Why your institution should be on Instagram

Kellie McMullin and Mandy Reinig on why universities should make the most of the photo-sharing social network

September 13, 2016
Panel of social media interaction tools
Source: iStock

If your university is not on Instagram, it should be. These words have been echoing through the halls of universities worldwide over the past couple of years.

Since its launch in 2010, Instagram has grown to more than 400 million users, 90 per cent of whom are under the age of 35, and more than 60 per cent of whom live outside North America.

Therefore, to recruit, reach and engage our students, Instagram seems to be the social network where we will find them.

One major reason why Instagram has become so popular among the younger generations is the visual nature of the application. It is all about images, both moving and still, and if you are able to come up with an effective posting strategy for your institution, you will reach prospective students, current students, alumni and the community around you and be able to show them just how beautiful the educational experience you offer truly is.

The key, of course, is being able to take your strategy and post content effectively. Here are four tips on using Instagram to its fullest potential for your institution.

First, you need to showcase the beauty of your campus and its surrounding community. Show prospective students exactly what they will see when they come to your institution, and also what they can find in the local community that they will join. Post photos of buildings, current students doing activities on campus, restaurants and scenic views of the city and show your audience just how special an experience they will enjoy.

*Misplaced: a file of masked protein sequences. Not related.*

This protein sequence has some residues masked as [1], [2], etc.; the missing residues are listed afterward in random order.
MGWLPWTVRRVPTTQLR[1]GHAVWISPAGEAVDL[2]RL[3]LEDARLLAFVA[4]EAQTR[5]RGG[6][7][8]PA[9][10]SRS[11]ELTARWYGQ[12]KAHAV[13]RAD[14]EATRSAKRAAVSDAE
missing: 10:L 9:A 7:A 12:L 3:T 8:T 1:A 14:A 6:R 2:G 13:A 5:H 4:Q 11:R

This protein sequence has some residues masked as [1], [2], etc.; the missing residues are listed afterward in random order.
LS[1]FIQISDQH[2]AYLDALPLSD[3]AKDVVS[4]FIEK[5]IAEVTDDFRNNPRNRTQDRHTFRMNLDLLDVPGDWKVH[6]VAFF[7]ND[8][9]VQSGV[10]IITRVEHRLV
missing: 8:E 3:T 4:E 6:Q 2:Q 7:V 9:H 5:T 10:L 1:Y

Second, hold contests to encourage engagement. One excellent way of creating content on Instagram is to have a competition that encourages your followers (and hopefully their followers, too) to post photos or videos on a certain theme and to offer them the opportunity to win a prize (everyone loves a prize!).

Third, use hashtags effectively. Come up with a unique and engaging hashtag and use it whenever you post. Instagram has a very intuitive algorithm for searching hashtags; if you can create one that your followers will continue to use, it can build an active community around your posts.

Fourth, celebrate your students. Follow your students on Instagram and be sure to like and comment on their posts (especially the ones involving your institution). When you make your students feel like they are part of your community and part of the conversation, you will find that prospective and current students alike will be more engaged and active as followers.

They say a picture is worth a thousand words, so you can tell the perfect story about the uniqueness of your institution with only a few posts on Instagram.

Kellie McMullin is manager of international learning, Nova Scotia Community College


Reducing the degrees of separation

Instagram has become one of the most widely used social media channels in the world – so how then does the platform fit into the world of international education and how do you, as an international education professional, have your voice heard among all the other noise that students are hearing?